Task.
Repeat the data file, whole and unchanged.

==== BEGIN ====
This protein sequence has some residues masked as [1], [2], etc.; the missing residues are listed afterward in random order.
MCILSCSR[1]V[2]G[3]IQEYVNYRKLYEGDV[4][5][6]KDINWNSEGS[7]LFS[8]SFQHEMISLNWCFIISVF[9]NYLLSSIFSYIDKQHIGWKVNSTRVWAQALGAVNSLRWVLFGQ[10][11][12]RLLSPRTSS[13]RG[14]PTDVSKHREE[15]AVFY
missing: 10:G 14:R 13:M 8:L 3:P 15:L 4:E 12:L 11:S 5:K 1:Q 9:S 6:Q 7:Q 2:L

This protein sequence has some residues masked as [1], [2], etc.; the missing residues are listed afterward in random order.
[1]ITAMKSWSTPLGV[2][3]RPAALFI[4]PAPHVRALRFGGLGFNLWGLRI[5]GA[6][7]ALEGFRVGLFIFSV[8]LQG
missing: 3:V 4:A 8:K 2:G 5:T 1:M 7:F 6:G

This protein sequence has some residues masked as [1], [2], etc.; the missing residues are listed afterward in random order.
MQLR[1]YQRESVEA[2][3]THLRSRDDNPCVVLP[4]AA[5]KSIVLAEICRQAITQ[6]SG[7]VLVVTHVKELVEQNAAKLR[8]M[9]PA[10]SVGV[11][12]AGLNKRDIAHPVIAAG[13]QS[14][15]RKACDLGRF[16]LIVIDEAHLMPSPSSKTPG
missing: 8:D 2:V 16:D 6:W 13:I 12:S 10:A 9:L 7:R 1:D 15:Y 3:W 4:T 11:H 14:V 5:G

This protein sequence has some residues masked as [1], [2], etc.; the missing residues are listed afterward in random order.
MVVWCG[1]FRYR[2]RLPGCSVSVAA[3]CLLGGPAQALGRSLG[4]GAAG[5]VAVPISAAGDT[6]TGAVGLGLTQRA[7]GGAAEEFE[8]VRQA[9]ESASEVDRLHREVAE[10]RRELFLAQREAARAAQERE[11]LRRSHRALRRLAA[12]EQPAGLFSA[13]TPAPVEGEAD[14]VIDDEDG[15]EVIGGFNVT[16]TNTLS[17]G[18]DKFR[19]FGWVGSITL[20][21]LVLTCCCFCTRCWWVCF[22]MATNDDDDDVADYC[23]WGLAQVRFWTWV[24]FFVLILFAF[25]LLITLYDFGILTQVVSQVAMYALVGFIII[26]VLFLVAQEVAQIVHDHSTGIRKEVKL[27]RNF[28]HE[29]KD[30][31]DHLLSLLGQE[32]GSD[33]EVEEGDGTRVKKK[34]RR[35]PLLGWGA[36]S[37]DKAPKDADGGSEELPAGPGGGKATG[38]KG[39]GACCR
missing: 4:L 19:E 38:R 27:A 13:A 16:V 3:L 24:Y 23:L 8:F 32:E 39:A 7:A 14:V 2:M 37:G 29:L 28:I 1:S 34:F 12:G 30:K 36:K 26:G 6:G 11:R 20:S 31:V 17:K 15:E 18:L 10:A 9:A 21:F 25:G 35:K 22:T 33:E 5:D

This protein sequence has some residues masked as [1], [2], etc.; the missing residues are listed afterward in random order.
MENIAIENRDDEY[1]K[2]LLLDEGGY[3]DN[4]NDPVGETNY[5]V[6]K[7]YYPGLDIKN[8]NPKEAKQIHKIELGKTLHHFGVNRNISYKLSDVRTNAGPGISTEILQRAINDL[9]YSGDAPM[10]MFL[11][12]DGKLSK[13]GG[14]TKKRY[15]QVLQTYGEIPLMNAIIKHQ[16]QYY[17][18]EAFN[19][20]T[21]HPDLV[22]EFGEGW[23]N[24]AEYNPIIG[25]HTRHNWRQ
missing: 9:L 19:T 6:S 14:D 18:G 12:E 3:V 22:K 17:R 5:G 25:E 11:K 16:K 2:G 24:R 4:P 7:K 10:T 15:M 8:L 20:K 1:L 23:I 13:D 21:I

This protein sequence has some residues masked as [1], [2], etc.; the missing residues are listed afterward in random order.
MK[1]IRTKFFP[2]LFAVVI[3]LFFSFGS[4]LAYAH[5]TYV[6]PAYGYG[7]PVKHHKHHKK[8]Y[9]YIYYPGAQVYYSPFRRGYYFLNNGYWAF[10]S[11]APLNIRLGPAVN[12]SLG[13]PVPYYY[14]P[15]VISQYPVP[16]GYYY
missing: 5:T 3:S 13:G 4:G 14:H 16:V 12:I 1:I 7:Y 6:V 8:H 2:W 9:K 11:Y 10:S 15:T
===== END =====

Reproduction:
This protein sequence has some residues masked as [1], [2], etc.; the missing residues are listed afterward in random order.
MCILSCSR[1]V[2]G[3]IQEYVNYRKLYEGDV[4][5][6]KDINWNSEGS[7]LFS[8]SFQHEMISLNWCFIISVF[9]NYLLSSIFSYIDKQHIGWKVNSTRVWAQALGAVNSLRWVLFGQ[10][11][12]RLLSPRTSS[13]RG[14]PTDVSKHREE[15]AVFY
missing: 10:G 14:R 13:M 8:L 3:P 15:L 4:E 12:L 11:S 5:K 1:Q 9:S 6:Q 7:Q 2:L

This protein sequence has some residues masked as [1], [2], etc.; the missing residues are listed afterward in random order.
[1]ITAMKSWSTPLGV[2][3]RPAALFI[4]PAPHVRALRFGGLGFNLWGLRI[5]GA[6][7]ALEGFRVGLFIFSV[8]LQG
missing: 3:V 4:A 8:K 2:G 5:T 1:M 7:F 6:G

This protein sequence has some residues masked as [1], [2], etc.; the missing residues are listed afterward in random order.
MQLR[1]YQRESVEA[2][3]THLRSRDDNPCVVLP[4]AA[5]KSIVLAEICRQAITQ[6]SG[7]VLVVTHVKELVEQNAAKLR[8]M[9]PA[10]SVGV[11][12]AGLNKRDIAHPVIAAG[13]QS[14][15]RKACDLGRF[16]LIVIDEAHLMPSPSSKTPG
missing: 8:D 2:V 16:D 6:W 13:I 12:S 10:A 9:L 7:R 1:D 15:Y 3:W 4:T 11:H 14:V 5:G

This protein sequence has some residues masked as [1], [2], etc.; the missing residues are listed afterward in random order.
MVVWCG[1]FRYR[2]RLPGCSVSVAA[3]CLLGGPAQALGRSLG[4]GAAG[5]VAVPISAAGDT[6]TGAVGLGLTQRA[7]GGAAEEFE[8]VRQA[9]ESASEVDRLHREVAE[10]RRELFLAQREAARAAQERE[11]LRRSHRALRRLAA[12]EQPAGLFSA[13]TPAPVEGEAD[14]VIDDEDG[15]EVIGGFNVT[16]TNTLS[17]G[18]DKFR[19]FGWVGSITL[20][21]LVLTCCCFCTRCWWVCF[22]MATNDDDDDVADYC[23]WGLAQVRFWTWV[24]FFVLILFAF[25]LLITLYDFGILTQVVSQVAMYALVGFIII[26]VLFLVAQEVAQIVHDHSTGIRKEVKL[27]RNF[28]HE[29]KD[30][31]DHLLSLLGQE[32]GSD[33]EVEEGDGTRVKKK[34]RR[35]PLLGWGA[36]S[37]DKAPKDADGGSEELPAGPGGGKATG[38]KG[39]GACCR
missing: 4:L 19:E 38:R 27:A 13:A 16:V 3:L 24:Y 23:L 8:F 32:E 39:A 7:A 14:V 2:M 37:G 29:L 28:I 1:S 34:F 12:G 30:K 36:K 26:G 6:G 11:R 20:S 31:V 17:K 15:E 18:L 10:A 9:A 21:F 25:G 35:K 22:T 33:E 5:D

This protein sequence has some residues masked as [1], [2], etc.; the missing residues are listed afterward in random order.
MENIAIENRDDEY[1]K[2]LLLDEGGY[3]DN[4]NDPVGETNY[5]V[6]K[7]YYPGLDIKN[8]NPKEAKQIHKIELGKTLHHFGVNRNISYKLSDVRTNAGPGISTEILQRAINDL[9]YSGDAPM[10]MFL[11][12]DGKLSK[13]GG[14]TKKRY[15]QVLQTYGEIPLMNAIIKHQ[16]QYY[17][18]EAFN[19][20]T[21]HPDLV[22]EFGEGW[23]N[24]AEYNPIIG[25]HTRHNWRQ
missing: 9:L 19:T 6:S 14:D 18:G 12:E 3:V 22:K 17:R 5:G 25:E 11:K 16:K 2:G 24:R 4:P 7:K 10:T 15:M 8:L 20:K 1:L 23:I 13:D 21:I

This protein sequence has some residues masked as [1], [2], etc.; the missing residues are listed afterward in random order.
MK[1]IRTKFFP[2]LFAVVI[3]LFFSFGS[4]LAYAH[5]TYV[6]PAYGYG[7]PVKHHKHHKK[8]Y[9]YIYYPGAQVYYSPFRRGYYFLNNGYWAF[10]S[11]APLNIRLGPAVN[12]SLG[13]PVPYYY[14]P[15]VISQYPVP[16]GYYY
missing: 5:T 3:S 13:G 4:G 14:H 16:V 12:I 1:I 7:Y 6:V 8:H 2:W 9:K 11:Y 10:S 15:T